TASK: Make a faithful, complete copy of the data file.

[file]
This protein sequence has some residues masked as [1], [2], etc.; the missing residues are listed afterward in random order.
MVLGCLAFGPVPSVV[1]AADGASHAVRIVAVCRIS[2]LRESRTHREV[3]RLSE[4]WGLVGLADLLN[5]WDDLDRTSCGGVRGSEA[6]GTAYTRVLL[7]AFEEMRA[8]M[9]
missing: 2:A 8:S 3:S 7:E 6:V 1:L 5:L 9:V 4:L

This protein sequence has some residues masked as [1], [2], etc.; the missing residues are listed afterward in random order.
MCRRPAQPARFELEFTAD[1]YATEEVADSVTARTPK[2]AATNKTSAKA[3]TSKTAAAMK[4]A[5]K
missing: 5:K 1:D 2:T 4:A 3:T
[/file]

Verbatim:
This protein sequence has some residues masked as [1], [2], etc.; the missing residues are listed afterward in random order.
MVLGCLAFGPVPSVV[1]AADGASHAVRIVAVCRIS[2]LRESRTHREV[3]RLSE[4]WGLVGLADLLN[5]WDDLDRTSCGGVRGSEA[6]GTAYTRVLL[7]AFEEMRA[8]M[9]
missing: 2:A 8:S 3:S 7:E 6:V 1:L 5:L 9:V 4:L

This protein sequence has some residues masked as [1], [2], etc.; the missing residues are listed afterward in random order.
MCRRPAQPARFELEFTAD[1]YATEEVADSVTARTPK[2]AATNKTSAKA[3]TSKTAAAMK[4]A[5]K
missing: 5:K 1:D 2:T 4:A 3:T